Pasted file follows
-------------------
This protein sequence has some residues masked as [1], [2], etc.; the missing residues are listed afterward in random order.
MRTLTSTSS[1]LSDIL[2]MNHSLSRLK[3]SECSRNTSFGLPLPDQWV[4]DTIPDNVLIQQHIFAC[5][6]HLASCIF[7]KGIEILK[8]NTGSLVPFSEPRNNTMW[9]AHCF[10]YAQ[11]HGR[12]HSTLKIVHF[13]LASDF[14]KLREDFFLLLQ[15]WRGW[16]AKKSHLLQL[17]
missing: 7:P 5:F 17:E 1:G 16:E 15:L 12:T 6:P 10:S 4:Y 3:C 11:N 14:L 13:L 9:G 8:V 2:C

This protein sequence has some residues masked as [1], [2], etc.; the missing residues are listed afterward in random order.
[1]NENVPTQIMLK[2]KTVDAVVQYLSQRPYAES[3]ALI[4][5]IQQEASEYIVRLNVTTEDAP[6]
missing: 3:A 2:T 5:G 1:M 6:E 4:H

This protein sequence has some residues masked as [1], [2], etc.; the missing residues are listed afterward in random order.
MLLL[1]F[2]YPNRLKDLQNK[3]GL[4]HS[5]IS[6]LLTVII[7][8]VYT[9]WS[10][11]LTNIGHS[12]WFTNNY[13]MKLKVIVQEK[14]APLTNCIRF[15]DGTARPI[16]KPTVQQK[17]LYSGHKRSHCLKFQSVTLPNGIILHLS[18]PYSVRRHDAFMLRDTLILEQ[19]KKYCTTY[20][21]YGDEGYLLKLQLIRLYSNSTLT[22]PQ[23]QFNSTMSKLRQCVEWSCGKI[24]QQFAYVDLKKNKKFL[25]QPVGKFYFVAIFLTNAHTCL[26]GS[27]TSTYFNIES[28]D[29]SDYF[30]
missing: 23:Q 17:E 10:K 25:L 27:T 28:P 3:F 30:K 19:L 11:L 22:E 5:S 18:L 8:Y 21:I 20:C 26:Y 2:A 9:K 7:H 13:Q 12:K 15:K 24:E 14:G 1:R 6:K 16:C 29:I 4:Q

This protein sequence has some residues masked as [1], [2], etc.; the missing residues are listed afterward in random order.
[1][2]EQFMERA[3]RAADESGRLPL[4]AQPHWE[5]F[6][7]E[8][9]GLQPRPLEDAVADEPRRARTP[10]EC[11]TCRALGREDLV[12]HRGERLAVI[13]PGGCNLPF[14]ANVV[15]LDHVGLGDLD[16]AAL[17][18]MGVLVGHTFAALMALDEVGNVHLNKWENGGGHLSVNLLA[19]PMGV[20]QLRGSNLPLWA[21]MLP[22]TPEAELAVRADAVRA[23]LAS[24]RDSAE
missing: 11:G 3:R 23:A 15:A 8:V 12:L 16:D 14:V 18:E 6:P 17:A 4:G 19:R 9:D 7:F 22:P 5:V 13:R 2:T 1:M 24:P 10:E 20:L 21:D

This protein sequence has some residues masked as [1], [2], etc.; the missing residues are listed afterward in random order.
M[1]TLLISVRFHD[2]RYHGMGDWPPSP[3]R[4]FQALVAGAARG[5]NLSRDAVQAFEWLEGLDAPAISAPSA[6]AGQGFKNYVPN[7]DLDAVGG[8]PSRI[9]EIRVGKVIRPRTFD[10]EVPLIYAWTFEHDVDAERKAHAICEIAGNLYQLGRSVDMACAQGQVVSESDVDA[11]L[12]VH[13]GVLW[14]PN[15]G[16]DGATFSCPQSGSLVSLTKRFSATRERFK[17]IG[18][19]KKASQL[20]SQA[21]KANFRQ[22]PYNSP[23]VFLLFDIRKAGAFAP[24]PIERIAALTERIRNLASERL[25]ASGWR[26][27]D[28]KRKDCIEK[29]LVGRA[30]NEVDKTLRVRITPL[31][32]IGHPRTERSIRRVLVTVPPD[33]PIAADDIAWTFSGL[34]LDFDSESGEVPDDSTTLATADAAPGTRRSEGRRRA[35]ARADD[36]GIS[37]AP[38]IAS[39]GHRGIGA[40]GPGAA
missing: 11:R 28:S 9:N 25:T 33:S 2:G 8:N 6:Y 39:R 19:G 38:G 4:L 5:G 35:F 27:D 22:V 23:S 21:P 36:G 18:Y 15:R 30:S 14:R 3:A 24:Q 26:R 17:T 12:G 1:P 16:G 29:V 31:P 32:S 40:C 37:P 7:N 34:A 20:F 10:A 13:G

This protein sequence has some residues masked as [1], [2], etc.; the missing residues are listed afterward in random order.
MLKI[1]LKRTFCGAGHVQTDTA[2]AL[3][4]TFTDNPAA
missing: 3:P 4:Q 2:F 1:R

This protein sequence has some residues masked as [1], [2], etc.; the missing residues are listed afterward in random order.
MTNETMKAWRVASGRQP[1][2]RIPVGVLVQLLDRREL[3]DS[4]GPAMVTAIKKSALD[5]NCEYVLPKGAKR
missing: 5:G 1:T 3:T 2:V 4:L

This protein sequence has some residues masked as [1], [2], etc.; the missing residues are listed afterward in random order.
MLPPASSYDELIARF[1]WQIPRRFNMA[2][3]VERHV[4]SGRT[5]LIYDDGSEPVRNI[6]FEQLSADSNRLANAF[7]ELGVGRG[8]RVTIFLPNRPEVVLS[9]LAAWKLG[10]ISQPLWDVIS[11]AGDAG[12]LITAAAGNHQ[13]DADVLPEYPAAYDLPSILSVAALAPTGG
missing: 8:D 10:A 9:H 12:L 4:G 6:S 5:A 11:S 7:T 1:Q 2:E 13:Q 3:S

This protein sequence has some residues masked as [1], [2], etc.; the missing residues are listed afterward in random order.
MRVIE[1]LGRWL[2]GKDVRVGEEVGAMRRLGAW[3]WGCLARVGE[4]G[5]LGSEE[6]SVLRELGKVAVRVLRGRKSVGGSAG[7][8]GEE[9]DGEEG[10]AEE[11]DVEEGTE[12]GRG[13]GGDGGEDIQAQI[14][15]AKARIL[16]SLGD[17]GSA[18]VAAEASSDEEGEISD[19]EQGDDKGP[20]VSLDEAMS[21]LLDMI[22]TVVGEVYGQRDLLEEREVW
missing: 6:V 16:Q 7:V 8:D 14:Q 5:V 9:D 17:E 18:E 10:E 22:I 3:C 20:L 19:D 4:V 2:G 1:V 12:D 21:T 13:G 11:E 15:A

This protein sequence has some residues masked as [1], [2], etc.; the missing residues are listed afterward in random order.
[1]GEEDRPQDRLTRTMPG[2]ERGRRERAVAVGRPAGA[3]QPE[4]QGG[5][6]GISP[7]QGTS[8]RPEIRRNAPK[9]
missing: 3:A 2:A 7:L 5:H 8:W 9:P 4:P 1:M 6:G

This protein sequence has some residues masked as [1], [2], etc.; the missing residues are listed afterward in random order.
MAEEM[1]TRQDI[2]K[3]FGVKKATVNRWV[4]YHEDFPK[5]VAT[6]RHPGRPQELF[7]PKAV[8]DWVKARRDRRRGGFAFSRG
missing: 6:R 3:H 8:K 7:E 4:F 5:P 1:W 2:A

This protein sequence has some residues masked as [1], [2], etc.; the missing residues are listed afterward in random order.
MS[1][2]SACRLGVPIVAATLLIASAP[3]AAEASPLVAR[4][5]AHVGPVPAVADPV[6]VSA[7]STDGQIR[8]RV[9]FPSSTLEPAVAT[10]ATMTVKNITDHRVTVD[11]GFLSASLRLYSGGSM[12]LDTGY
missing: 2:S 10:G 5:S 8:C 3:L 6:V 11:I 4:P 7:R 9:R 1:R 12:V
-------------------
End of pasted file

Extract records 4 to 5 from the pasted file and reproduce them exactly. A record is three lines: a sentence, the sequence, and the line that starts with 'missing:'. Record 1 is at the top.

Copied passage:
This protein sequence has some residues masked as [1], [2], etc.; the missing residues are listed afterward in random order.
[1][2]EQFMERA[3]RAADESGRLPL[4]AQPHWE[5]F[6][7]E[8][9]GLQPRPLEDAVADEPRRARTP[10]EC[11]TCRALGREDLV[12]HRGERLAVI[13]PGGCNLPF[14]ANVV[15]LDHVGLGDLD[16]AAL[17][18]MGVLVGHTFAALMALDEVGNVHLNKWENGGGHLSVNLLA[19]PMGV[20]QLRGSNLPLWA[21]MLP[22]TPEAELAVRADAVRA[23]LAS[24]RDSAE
missing: 11:G 3:R 23:A 15:A 8:V 12:L 16:D 14:V 18:E 6:P 17:A 4:G 19:R 9:D 7:F 22:P 5:V 13:R 2:T 1:M 24:P 10:E 20:L 21:D

This protein sequence has some residues masked as [1], [2], etc.; the missing residues are listed afterward in random order.
M[1]TLLISVRFHD[2]RYHGMGDWPPSP[3]R[4]FQALVAGAARG[5]NLSRDAVQAFEWLEGLDAPAISAPSA[6]AGQGFKNYVPN[7]DLDAVGG[8]PSRI[9]EIRVGKVIRPRTFD[10]EVPLIYAWTFEHDVDAERKAHAICEIAGNLYQLGRSVDMACAQGQVVSESDVDA[11]L[12]VH[13]GVLW[14]PN[15]G[16]DGATFSCPQSGSLVSLTKRFSATRERFK[17]IG[18][19]KKASQL[20]SQA[21]KANFRQ[22]PYNSP[23]VFLLFDIRKAGAFAP[24]PIERIAALTERIRNLASERL[25]ASGWR[26][27]D[28]KRKDCIEK[29]LVGRA[30]NEVDKTLRVRITPL[31][32]IGHPRTERSIRRVLVTVPPD[33]PIAADDIAWTFSGL[34]LDFDSESGEVPDDSTTLATADAAPGTRRSEGRRRA[35]ARADD[36]GIS[37]AP[38]IAS[39]GHRGIGA[40]GPGAA
missing: 11:R 28:S 9:N 25:T 33:S 2:G 8:N 6:Y 39:R 19:G 38:G 4:L 5:G 35:F 27:D 22:V 23:S 21:P 36:G 18:Y 15:R 30:S 14:R 3:A 24:Q 26:R 17:T 12:G 1:P 16:G 29:V 31:P 32:S 40:C 37:P 7:N 34:A 20:F 10:A 13:G